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Resize root Volume on AWS Linux Instance

Posted by Rishikesh Vispute Categories: aws

I have created a new CentOS Linux instance. I had selected 50GB of root volume during creating of instance but when system comes online it was showing only 8GB of disk is usable. I tried to resize root disk using resize2fs, I get the following message

root@tecadmin [~]# resize2fs /dev/xvda1
The filesystem is already 16775167 blocks long.  Nothing to do!

So, I have following below steps and able to successfully resize volume to its ful size selected during instance creation

Step 1. Take Backups

We strongly recommended to take full backup (AMI) of your instance before doing any changes. Also create a snapshot of root disk.

Step 2. Check Current Partitioning

Now check the disk partitioning using following command. You can see that /dev/xvda is 53GB in size but

root@tecadmin [~]# df -h
Filesystem      Size  Used Avail Use% Mounted on
/dev/xvda1       8G  3.7G   4.2G  45% /
tmpfs           1.8G     0  1.8G   0% /dev/shm
/usr/tmpDSK     485M  111M  349M  25% /tmp
root@tecadmin [~]# fdisk -l
Disk /dev/xvda: 53.7 GB, 53687091200 bytes
255 heads, 63 sectors/track, 6527 cylinders
Units = cylinders of 16065 * 512 = 8225280 bytes
Sector size (logical/physical): 512 bytes / 512 bytes
I/O size (minimum/optimal): 512 bytes / 512 bytes
Disk identifier: 0x00098461
    Device Boot      Start         End      Blocks   Id  System
/dev/xvda1   *           1        1045     8387584   83  Linux

Step 3. Increase Size of Volume

Now start with the disk re partitioning using set of following commands. Execute all the commands carefully.

root@tecadmin[~]# fdisk /dev/xvda
WARNING: DOS-compatible mode is deprecated. It's strongly recommended to
         switch off the mode (command 'c') and change display units to
         sectors (command 'u').

Now change the display units to sectors using u switch.

Command (m for help): u
Changing display/entry units to sectors

Now print the partition table to check for disk details

Command (m for help): p
Disk /dev/xvda: 53.7 GB, 53687091200 bytes
255 heads, 63 sectors/track, 6527 cylinders, total 104857600 sectors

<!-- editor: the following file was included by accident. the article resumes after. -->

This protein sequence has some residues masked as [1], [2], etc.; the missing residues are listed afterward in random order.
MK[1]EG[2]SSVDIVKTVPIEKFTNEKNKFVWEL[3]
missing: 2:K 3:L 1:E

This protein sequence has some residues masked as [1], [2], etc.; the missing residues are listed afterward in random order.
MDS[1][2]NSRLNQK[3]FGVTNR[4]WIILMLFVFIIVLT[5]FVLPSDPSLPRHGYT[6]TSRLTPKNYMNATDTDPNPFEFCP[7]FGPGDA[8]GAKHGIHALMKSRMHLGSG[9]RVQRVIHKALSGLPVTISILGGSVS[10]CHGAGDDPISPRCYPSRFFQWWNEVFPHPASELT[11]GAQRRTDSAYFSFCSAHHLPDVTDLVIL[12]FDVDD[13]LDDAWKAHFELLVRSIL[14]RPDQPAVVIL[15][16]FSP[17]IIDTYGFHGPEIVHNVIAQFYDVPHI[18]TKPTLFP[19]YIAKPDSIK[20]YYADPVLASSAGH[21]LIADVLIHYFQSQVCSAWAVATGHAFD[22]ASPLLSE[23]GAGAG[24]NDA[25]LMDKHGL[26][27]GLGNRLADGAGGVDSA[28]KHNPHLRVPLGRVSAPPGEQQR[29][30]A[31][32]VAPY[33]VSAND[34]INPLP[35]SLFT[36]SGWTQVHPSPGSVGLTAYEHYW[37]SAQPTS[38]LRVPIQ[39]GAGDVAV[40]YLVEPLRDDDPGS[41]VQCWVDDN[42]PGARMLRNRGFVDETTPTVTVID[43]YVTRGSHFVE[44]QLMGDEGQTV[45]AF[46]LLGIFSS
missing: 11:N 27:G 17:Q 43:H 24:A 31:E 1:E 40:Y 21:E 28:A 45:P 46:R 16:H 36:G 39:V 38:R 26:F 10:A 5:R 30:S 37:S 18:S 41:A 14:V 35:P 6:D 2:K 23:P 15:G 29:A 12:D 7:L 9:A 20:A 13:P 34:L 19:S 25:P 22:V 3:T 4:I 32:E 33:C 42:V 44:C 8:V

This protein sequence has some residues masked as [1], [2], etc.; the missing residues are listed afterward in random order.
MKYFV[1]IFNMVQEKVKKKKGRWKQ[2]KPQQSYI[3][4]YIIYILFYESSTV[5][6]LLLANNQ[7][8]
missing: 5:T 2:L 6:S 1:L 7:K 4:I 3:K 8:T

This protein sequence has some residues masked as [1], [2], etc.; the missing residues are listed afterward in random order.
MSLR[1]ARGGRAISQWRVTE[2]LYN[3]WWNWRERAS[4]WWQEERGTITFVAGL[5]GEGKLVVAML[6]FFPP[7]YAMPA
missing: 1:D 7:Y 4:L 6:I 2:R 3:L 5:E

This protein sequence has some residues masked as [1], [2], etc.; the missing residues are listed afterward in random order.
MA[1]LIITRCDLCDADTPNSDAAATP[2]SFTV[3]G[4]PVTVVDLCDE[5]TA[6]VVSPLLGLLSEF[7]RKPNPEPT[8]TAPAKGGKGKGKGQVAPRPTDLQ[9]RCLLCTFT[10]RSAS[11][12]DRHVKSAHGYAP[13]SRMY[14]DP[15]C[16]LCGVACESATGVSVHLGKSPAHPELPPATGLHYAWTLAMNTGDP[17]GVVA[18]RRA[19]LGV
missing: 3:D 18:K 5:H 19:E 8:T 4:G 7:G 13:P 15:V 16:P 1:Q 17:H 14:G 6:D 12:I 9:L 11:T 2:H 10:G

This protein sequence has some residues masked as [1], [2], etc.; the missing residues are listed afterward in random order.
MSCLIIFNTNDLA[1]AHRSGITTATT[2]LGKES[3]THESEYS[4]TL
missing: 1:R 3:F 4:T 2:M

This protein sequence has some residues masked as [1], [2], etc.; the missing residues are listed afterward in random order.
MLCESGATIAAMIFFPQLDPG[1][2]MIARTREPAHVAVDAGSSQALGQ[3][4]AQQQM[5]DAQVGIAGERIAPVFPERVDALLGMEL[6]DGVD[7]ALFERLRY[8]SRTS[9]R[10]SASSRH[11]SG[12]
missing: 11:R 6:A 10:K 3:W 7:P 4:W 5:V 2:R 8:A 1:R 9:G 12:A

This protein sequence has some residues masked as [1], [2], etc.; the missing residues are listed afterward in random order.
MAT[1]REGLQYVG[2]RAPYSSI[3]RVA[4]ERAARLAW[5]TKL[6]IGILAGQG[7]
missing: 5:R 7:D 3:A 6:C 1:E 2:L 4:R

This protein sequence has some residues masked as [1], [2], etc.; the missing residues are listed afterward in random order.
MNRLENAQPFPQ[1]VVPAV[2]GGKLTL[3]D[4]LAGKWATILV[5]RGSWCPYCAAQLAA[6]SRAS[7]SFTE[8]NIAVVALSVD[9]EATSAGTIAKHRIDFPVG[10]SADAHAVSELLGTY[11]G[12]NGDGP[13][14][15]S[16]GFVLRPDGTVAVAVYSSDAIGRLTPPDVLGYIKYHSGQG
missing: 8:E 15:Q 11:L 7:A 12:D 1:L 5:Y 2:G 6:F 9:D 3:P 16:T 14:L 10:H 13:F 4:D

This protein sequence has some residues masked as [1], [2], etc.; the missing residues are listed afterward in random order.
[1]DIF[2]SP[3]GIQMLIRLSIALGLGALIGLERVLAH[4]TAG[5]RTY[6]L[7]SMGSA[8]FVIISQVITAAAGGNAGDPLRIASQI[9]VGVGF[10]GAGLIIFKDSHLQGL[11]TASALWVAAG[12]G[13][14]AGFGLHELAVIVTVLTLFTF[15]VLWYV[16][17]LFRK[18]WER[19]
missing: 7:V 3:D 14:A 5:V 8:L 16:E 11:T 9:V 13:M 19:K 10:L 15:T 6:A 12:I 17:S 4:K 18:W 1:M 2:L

Units = sectors of 1 * 512 = 512 bytes
Sector size (logical/physical): 512 bytes / 512 bytes
I/O size (minimum/optimal): 512 bytes / 512 bytes
Disk identifier: 0x00098461
    Device Boot      Start         End      Blocks   Id  System
/dev/xvda1   *        2048    16777215     8387584   83  Linux

Now delete the first partition using following command.

Command (m for help): d
Selected partition 1

Now create a new partition using following commands. For the first sector enter 2048 (as shows in above command output) and for last second just press enter to select all partition.

Command (m for help): n
Command action
   e   extended
   p   primary partition (1-4)
p
Partition number (1-4): 1
First sector (63-104857599, default 63): 2048
Last sector, +sectors or +size{K,M,G} (2048-104857599, default 104857599): [PRESS ENTER]
Using default value 104857599

Print the partition table again. You will see that new partition has occupied all disk space.

Command (m for help): p
Disk /dev/xvda: 53.7 GB, 53687091200 bytes
255 heads, 63 sectors/track, 6527 cylinders, total 104857600 sectors
Units = sectors of 1 * 512 = 512 bytes
Sector size (logical/physical): 512 bytes / 512 bytes
I/O size (minimum/optimal): 512 bytes / 512 bytes
Disk identifier: 0x00098461
    Device Boot      Start         End      Blocks   Id  System
/dev/xvda1            2048   104857599    52427776   83  Linux

Now set the bootable flag on partition 1.

Command (m for help): a
Partition number (1-4): 1

Write disk partition permanently and exit.

Command (m for help): w
The partition table has been altered!
Calling ioctl() to re-read partition table.
WARNING: Re-reading the partition table failed with error 16: Device or resource busy.
The kernel still uses the old table. The new table will be used at
the next reboot or after you run partprobe(8) or kpartx(8)
Syncing disks.

Lets reboot your system after making all above changes.

root@tecadmin [~]# reboot

Lets resize file system using resize2fs command. Remember that you are resizing filesystem not formatting.

root@tecadmin [~]# resize2fs /dev/xvda1
resize2fs 1.41.12 (17-May-2010)
Filesystem at /dev/xvda1 is mounted on /; on-line resizing required
old desc_blocks = 1, new_desc_blocks = 4
Performing an on-line resize of /dev/xvda1 to 13106944 (4k) blocks.
The filesystem on /dev/xvda1 is now 13106944 blocks long.

Step 4. Verify Upgraded Disk

At this point your root volume has been resized successfully. Just verify your disk has been resizes properly

root@tecadmin[~]# df -h
Filesystem      Size  Used Avail Use% Mounted on
/dev/xvda1       50G  6.7G   40G  15% /
tmpfs           1.8G     0  1.8G   0% /dev/shm
/usr/tmpDSK     485M  111M  349M  25% /tmp

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